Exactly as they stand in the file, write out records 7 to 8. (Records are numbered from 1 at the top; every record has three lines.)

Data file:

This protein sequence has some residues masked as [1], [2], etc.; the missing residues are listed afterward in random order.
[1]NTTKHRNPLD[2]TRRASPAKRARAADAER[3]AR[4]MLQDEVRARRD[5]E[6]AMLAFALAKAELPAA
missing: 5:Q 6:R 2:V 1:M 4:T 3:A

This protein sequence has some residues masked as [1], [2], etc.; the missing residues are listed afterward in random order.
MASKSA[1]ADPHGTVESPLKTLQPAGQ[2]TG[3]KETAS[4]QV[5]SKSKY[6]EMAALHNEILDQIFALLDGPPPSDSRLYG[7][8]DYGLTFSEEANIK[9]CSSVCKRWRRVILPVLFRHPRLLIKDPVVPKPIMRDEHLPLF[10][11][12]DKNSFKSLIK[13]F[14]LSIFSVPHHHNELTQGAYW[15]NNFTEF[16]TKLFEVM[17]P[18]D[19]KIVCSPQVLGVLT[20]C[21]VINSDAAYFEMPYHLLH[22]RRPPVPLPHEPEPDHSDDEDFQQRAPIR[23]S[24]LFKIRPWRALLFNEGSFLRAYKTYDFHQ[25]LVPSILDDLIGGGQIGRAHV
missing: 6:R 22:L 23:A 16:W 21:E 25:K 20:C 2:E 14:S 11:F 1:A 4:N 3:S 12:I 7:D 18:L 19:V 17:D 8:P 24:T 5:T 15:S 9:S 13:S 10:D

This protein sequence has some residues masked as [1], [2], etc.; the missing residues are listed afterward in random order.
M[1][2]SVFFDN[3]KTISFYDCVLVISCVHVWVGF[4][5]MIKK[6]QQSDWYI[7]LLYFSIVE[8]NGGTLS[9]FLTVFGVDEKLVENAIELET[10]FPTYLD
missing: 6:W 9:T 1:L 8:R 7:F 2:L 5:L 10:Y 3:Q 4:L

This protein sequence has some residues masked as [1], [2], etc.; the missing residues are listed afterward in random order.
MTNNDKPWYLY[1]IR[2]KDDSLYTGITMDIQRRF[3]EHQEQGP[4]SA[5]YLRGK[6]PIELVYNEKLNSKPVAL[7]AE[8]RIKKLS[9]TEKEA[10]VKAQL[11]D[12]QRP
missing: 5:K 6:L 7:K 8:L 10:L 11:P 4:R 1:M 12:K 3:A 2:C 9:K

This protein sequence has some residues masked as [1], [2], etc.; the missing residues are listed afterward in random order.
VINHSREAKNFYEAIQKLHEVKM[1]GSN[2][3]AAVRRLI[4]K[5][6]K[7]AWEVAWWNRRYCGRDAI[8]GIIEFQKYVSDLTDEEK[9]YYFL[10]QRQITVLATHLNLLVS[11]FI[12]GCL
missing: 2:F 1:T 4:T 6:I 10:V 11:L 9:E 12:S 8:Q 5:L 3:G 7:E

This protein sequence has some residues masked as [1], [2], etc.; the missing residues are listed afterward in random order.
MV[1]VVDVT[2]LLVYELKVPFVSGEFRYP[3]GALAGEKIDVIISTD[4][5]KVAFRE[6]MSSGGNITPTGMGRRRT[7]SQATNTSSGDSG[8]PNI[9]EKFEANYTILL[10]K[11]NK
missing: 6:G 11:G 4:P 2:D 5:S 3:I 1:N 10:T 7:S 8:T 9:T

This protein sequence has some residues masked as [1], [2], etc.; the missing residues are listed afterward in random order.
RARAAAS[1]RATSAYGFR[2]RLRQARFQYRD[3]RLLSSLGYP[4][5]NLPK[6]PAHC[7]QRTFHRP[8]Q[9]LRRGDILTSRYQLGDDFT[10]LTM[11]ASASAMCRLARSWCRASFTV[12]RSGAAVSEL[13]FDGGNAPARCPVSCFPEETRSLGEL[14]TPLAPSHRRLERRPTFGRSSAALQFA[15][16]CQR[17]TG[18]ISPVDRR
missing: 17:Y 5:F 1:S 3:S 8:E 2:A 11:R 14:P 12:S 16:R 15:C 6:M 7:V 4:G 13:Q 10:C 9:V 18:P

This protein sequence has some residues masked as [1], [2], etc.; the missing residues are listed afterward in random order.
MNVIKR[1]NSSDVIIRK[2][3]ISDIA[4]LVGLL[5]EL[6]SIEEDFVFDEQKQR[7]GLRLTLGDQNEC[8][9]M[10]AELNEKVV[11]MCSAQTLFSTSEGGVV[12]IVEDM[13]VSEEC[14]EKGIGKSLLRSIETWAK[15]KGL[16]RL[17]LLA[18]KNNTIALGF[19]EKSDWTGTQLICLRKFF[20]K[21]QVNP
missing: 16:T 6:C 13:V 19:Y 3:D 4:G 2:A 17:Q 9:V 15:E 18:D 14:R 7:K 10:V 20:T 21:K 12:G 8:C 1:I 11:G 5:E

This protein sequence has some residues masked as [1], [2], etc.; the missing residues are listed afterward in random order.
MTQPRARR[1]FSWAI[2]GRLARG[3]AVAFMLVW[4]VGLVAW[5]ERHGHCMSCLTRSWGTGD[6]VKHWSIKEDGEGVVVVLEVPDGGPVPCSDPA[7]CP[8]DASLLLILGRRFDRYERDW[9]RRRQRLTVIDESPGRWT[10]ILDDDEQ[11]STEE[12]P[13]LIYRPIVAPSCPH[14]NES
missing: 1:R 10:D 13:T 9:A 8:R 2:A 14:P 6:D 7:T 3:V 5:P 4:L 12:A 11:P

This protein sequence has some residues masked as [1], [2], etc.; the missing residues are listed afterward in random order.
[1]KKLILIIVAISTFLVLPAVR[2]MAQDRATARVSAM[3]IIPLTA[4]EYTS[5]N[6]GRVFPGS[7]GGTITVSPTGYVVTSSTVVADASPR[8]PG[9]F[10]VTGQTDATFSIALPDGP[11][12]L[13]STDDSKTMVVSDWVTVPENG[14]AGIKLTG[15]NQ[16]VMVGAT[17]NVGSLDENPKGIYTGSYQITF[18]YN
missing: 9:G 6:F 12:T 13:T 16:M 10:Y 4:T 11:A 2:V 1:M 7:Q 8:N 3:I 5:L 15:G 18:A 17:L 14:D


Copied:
This protein sequence has some residues masked as [1], [2], etc.; the missing residues are listed afterward in random order.
RARAAAS[1]RATSAYGFR[2]RLRQARFQYRD[3]RLLSSLGYP[4][5]NLPK[6]PAHC[7]QRTFHRP[8]Q[9]LRRGDILTSRYQLGDDFT[10]LTM[11]ASASAMCRLARSWCRASFTV[12]RSGAAVSEL[13]FDGGNAPARCPVSCFPEETRSLGEL[14]TPLAPSHRRLERRPTFGRSSAALQFA[15][16]CQR[17]TG[18]ISPVDRR
missing: 17:Y 5:F 1:S 3:S 8:E 2:A 11:R 14:P 12:S 16:R 15:C 6:M 7:V 4:G 13:Q 10:C 9:V 18:P

This protein sequence has some residues masked as [1], [2], etc.; the missing residues are listed afterward in random order.
MNVIKR[1]NSSDVIIRK[2][3]ISDIA[4]LVGLL[5]EL[6]SIEEDFVFDEQKQR[7]GLRLTLGDQNEC[8][9]M[10]AELNEKVV[11]MCSAQTLFSTSEGGVV[12]IVEDM[13]VSEEC[14]EKGIGKSLLRSIETWAK[15]KGL[16]RL[17]LLA[18]KNNTIALGF[19]EKSDWTGTQLICLRKFF[20]K[21]QVNP
missing: 16:T 6:C 13:V 19:Y 3:D 4:G 2:A 17:Q 9:V 15:E 18:D 14:R 7:K 10:V 20:T 21:K 12:G 8:C 1:I 11:G 5:E